Wednesday, February 15, 2012

Man O' War - actual video footage at the bottom of post


I found a favorite book from my childhood the other day.  It has my name written in my mother's handwriting and dated May 1978.


And my favorite story was "Big Red", by Arthur Bartlett.



The following is an excerpt from Laurie Powers blog:

Man O'War was this big red machine who set three world records and two American records, one of which still stands today. He was idolized from almost the very beginning, a true celebrity. It wasn't unusual for him to carry 135 or 138 pounds - an enormous weight for a racehorse to carry. In one race he carried 32 pounds more than the horse that came in second. By the time Man O'War was nearing the end of his career as a three year old, no one wanted to race against him, and a few races were sparse affairs where only two or three other horses were entered. In one of his last races, he almost won by default as no one else entered their horse. At the last minute a horse was entered. Man O'War won by 100 lengths. He was a freak of nature and by many people's opinion, the greatest racehorse of all time.

Since then, he has become an iconic figure of racing, but I wonder how many people nowadays really appreciate his stature in racing history. They certainly did back in 1947 when he died. Two thousand people attended his funeral.

His influence as a sire is unmatched. This link lists all of the annual racing champions since 1935, in every sex and age category. The descendants of Man O'War are shown in red. Besides the famous close descendants (War Admiral, Count Fleet, Seabiscuit), virtually every champion from 1993, in all categories, is a descendant of Man O'War. 
...


MAN O'WAR is a nostalgic look at horse racing back when there were no starting gates, when horses were brought along very slowly, and when trainers didn't want to race their horses when they were too young. Man O'War's owner refused to enter him in the Kentucky Derby because he disapproved of running a three year old over a mile and a quarter that early in the year. Hence why Man O'War was ironically not a Triple Crown winner. (But he did beat the horse that was the first Triple Crown winner - Sir Barton - in a match race.)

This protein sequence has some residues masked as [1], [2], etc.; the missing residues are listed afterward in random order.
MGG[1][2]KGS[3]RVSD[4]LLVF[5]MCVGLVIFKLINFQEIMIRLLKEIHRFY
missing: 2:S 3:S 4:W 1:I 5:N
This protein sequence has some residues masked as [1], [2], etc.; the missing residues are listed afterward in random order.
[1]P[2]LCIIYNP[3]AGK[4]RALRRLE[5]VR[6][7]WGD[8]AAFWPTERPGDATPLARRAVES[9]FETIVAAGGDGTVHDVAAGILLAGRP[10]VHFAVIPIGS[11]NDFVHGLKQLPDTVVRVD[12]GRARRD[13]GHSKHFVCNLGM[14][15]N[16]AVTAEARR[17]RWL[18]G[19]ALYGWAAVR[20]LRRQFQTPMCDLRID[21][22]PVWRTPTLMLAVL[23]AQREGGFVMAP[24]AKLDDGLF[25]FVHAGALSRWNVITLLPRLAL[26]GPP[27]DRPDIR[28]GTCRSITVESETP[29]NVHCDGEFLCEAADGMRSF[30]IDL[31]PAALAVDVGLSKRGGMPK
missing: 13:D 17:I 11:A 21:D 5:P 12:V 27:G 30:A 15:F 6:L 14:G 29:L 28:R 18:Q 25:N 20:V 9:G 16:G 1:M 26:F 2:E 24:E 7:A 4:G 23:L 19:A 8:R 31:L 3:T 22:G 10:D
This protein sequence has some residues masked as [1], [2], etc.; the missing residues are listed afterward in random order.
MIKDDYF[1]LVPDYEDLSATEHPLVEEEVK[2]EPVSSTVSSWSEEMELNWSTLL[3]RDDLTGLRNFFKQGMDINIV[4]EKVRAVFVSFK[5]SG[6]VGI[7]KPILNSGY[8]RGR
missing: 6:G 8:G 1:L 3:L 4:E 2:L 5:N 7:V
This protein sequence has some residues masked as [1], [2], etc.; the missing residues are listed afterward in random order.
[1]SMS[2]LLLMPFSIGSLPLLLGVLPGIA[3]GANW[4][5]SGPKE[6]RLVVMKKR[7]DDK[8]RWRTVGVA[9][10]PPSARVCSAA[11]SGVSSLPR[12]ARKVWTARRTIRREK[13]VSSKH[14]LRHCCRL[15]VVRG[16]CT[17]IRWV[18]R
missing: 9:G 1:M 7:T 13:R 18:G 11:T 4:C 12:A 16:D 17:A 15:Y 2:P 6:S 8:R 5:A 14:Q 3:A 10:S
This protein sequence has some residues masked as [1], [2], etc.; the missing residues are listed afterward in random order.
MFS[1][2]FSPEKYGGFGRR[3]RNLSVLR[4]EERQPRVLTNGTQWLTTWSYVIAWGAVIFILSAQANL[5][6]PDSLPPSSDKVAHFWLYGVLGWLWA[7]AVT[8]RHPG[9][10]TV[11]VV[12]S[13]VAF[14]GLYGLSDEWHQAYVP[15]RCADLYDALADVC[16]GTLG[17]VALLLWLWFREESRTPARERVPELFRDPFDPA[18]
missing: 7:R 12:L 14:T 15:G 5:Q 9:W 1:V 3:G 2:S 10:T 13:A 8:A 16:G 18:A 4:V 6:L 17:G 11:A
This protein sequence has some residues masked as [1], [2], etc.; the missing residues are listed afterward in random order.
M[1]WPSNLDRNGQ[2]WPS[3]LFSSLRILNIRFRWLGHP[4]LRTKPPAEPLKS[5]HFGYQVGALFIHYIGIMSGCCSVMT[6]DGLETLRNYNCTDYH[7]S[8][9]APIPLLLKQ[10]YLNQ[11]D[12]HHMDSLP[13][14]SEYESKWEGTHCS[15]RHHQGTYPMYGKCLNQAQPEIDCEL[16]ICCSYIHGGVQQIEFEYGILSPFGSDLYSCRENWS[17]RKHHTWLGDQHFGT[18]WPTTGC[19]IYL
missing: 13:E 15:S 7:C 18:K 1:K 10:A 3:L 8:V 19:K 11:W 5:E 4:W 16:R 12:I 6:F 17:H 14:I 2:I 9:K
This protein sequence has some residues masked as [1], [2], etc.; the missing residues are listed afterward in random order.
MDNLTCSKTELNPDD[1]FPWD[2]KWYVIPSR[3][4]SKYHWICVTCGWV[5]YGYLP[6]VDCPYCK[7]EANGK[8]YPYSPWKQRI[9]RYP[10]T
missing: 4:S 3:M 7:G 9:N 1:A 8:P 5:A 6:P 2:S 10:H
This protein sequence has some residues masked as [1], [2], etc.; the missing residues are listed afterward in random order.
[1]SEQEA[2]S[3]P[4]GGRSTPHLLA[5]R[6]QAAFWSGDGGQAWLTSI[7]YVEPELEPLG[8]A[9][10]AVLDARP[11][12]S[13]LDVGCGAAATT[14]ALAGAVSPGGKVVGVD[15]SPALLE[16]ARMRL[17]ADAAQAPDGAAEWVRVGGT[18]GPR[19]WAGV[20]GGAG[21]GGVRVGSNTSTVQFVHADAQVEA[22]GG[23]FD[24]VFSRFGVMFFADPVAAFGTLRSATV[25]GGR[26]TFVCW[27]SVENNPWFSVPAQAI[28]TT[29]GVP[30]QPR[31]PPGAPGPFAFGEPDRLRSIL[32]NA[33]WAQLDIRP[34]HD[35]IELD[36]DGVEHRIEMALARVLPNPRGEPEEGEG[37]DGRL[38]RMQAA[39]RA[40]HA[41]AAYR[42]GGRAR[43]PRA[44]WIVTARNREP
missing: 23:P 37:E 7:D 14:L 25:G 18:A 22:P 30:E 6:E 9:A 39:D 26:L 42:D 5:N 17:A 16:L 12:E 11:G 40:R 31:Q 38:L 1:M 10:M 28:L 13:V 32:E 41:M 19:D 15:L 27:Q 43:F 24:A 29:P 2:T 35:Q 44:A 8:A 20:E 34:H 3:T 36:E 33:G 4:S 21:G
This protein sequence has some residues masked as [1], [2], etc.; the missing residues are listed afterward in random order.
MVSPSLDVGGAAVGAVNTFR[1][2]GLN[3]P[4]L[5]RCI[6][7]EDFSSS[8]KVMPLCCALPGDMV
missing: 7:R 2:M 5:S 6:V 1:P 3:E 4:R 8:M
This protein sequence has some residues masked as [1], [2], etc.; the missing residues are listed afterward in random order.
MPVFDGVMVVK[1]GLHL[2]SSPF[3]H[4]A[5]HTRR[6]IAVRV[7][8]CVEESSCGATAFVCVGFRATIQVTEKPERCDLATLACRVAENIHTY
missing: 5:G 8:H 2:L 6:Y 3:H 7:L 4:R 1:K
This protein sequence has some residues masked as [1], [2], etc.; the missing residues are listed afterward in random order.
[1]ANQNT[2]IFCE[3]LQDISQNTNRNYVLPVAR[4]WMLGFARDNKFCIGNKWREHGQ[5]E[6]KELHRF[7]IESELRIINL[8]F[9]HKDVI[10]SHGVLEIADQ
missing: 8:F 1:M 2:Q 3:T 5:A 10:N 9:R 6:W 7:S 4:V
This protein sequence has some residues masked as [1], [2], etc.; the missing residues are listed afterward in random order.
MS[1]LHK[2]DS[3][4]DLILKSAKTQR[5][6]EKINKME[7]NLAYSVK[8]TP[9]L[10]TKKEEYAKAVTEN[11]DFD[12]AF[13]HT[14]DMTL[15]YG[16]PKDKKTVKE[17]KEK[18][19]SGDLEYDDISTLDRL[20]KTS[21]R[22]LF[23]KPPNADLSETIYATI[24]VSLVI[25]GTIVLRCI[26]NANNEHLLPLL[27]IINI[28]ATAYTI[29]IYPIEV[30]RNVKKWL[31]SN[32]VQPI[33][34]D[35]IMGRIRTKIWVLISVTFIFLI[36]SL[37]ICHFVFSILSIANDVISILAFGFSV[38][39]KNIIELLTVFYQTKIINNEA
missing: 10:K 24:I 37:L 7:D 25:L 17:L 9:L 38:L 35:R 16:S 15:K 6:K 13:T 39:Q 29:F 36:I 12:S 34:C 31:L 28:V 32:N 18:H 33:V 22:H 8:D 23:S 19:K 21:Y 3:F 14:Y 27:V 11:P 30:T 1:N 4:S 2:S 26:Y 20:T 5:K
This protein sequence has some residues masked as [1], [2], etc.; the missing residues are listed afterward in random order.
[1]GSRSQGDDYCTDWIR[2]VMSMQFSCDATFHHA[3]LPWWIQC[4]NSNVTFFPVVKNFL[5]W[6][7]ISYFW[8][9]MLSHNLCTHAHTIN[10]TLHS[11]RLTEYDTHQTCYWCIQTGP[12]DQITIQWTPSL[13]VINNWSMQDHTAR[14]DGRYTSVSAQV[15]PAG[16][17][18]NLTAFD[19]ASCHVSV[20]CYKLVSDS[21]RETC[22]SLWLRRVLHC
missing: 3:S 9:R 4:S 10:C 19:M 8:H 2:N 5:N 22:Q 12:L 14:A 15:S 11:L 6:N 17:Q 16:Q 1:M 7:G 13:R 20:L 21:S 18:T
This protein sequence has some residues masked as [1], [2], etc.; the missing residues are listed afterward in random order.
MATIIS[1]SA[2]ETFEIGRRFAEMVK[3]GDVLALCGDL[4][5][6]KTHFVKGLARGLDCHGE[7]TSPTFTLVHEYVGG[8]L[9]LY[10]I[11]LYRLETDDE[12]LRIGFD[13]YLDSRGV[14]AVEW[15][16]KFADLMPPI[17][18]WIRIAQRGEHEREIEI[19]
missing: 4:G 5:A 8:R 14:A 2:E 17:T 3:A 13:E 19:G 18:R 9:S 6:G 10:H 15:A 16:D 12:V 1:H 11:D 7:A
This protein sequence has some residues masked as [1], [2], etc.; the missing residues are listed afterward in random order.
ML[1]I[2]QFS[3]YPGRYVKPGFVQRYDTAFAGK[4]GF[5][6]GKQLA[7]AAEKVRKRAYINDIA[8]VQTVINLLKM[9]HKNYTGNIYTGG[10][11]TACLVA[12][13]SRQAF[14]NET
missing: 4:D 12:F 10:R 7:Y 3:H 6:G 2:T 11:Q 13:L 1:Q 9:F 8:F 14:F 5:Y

Back then, horses were solid and sound for the most part and could race every two or three weeks. Nowadays thoroughbreds are bred for speed, not soundness, and it's a longshot that a horse will even make it to the track. If they do, they run every four to six weeks. But don't get me started. 



Even though the great horse had outrun the Triple Crown winner, set numerous track records, and set world records that still stand today, Man o' War had never been fully extended, and he was retired without ever having the opportunity to display his full potential.


...proved that the Man o' Wars could jump as well as they could run. Apparently Samuel Riddle's first evaluation of Man o' War, the potential hunter, was correct. Big Red's offspring not only jumped well on the steeplechase course, but also with some style, as evidenced by the titles won by Holystone in the show ring.


Man o' War


There is very little video of Man O'War racing that exists; in fact, his match race with Sir Barton was the very first horse race filmed from beginning to end. This video, while presenting some claims in the beginning that are the subject of debate, has some of the best video of Man O'War, both racing and retired. Various parts of his race with Sir Barton are shown here. There's even a shot at the end at his funeral (he was embalmed and laid out) which is a little disturbing, but hey that's what they did back then. 






A living flame...





Am I re-reading C.W. Anderson's Favorite Horse Stories and falling in love with each one of them again as if I was 12 years old...  Yes.

9 comments:

Wayside Artist said...

Great post! When I was a kid, back in the 1960's - 70's you still saw Thoroughbreds like Man O' War - big legged horses. That pretty much ended with Secretariat I think. It's hard to enjoy horse racing anymore as the horses are so fragile I worry about breakdowns.

Deanna said...

Great post! The first horse I owned, after having my pony, was a Qtr.Horse/Thoroughbred mix - I did a lot of studying up on the breed back then. This was a fun reminder!!

horse care courses said...

He was so beautiful! and talented of course. He'll definetly be featured on our Horse of the Week sometime soon, thanks for the inspiration.

Cheryl Ann said...

I agree! Wonderful post. I even saw his beautiful red color at one point! I bet he was something to look at!

Shirley said...

There was a horse.

I had that book too, and loved it.

Kate said...

I had that book too and loved it - read it over and over again. Great videos - thanks for sharing! Our Dawn goes straight back to Man O'War on the top line through War Admiral - it's neat to know that she shares a little bit of the magic.

Judy Sceggel said...

That was one of my very favorite books read over and over. Glad you reminded me of it.

Margaret said...

Thanks everyone. I am reading this book again and I realize why I loved it so much!

Kate - that is so cool about Dawn!

Judy - find it... ebay buy it if you have to. Your kids and grandkids will love it just as much. It is a timeless read. :)

Judy Sceggel said...

great idea, thanks I will.